1. ^ Per Schelde Jacobsen and Barbara Fass Leavy, Ibsen's Forsaken Merman: Folklore in the Late Plays (New York: New York University Press, 1988).
  2. ^ Blake, Gary (1974). "Review of The Lady from the Sea". Educational Theatre Journal. 26 (1): 117. doi:10.2307/3206592. ISSN 0013-1989. JSTOR 3206592.
  3. ^ Nigro, Kirsten F. (1978). "Review of Metamorphosis; The Lady from the Sea, ; Filumena". Educational Theatre Journal. 30 (2): 262–263. doi:10.2307/3206303. ISSN 0013-1989. JSTOR 3206303.
  4. ^ Thomas, James (1979). "Review of The Lady from the Sea; Happy Days". Theatre Journal. 31 (4): 542. doi:10.2307/3219425. ISSN 0192-2882. JSTOR 3219425.
  5. ^ Ganz, Dianne; Scheper, George (1988). "Review of THE LADY FROM THE SEA. CENTER STAGE". Ibsen News and Comment. 9: 24–27. ISSN 1089-6171. JSTOR 26578498.
  6. ^ Carlson, Marvin (1990). "Review of The Lady from the Sea". Theatre Journal. 42 (3): 383. doi:10.2307/3208094. ISSN 0192-2882. JSTOR 3208094.
  7. ^ Shafer, Yvonne (1991). "An Erotic "The Lady from the Sea" at the First International Ibsen Festival, Oslo, September 1990". Ibsen News and Comment. 12: 21–22. ISSN 1089-6171. JSTOR 26578405.
  8. ^ Nadon, Daniel R. (1997). "Review of In Ellida's Mind: "The Lady from the Sea". The Cleveland Playhouse". Ibsen News and Comment. 17: 8–9. ISSN 1089-6171. JSTOR 26578605.
  9. ^ Triplett, William (September 9, 2000). ""Ibsen's 'Lady': Deep Undercurrents"". The Washington Post. Retrieved October 10, 2021.
  10. ^ McLean, Robert Simpson (2000). "Review of Solid Revivals of "The Wild Duck" and "The Lady from the Sea". The Century Center for the Performing Arts". Ibsen News and Comment. 20: 24–25. ISSN 1089-6171. JSTOR 26578701.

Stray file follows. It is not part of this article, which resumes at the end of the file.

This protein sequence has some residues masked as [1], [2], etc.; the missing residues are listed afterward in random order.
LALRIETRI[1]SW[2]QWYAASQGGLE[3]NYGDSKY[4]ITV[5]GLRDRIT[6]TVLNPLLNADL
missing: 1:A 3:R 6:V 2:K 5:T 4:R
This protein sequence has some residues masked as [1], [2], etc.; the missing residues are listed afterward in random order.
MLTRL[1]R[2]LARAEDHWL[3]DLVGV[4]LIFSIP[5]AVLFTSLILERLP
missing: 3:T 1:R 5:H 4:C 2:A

11. ^ May, Gergana (2001). "Review of An Ambiguous Lady from the Sea. Intiman Theatre". Ibsen News and Comment. 21: 15–16. ISSN 1089-6171. JSTOR 26578685.
  12. ^ Wright, Rochelle (2006). "Review of John Gabriel Borkman. The Royal Dramatic Theater; The Lady from the Sea. The Municipal Theatre". Ibsen News and Comment. 26: 23–25. ISSN 1089-6171. JSTOR 26578751.
  13. ^ Dolgin, Ellen (2015). "Review of The Lady from the Sea. The Shaw Festival". Ibsen News and Comment. 35: 34–36. ISSN 1089-6171. JSTOR 26575980.
  14. ^ Mitchell, Leon (2020-07-06), The Lady from the Sea (Drama), Cinalight, retrieved 2021-10-18
  15. ^ Carlson, Marvin (2009). "Review of Sounding (Mixed-media performance based on The Lady from the Sea)". Ibsen News and Comment. 29: 7. ISSN 1089-6171. JSTOR 26573547.
  16. ^ "BBC Radio 3 - Drama on 3, the Lady from the Sea".
  17. ^ "'Sagara Kanyaka' to have an international venue".

External links

This page was last edited on 8 August 2023, at 00:26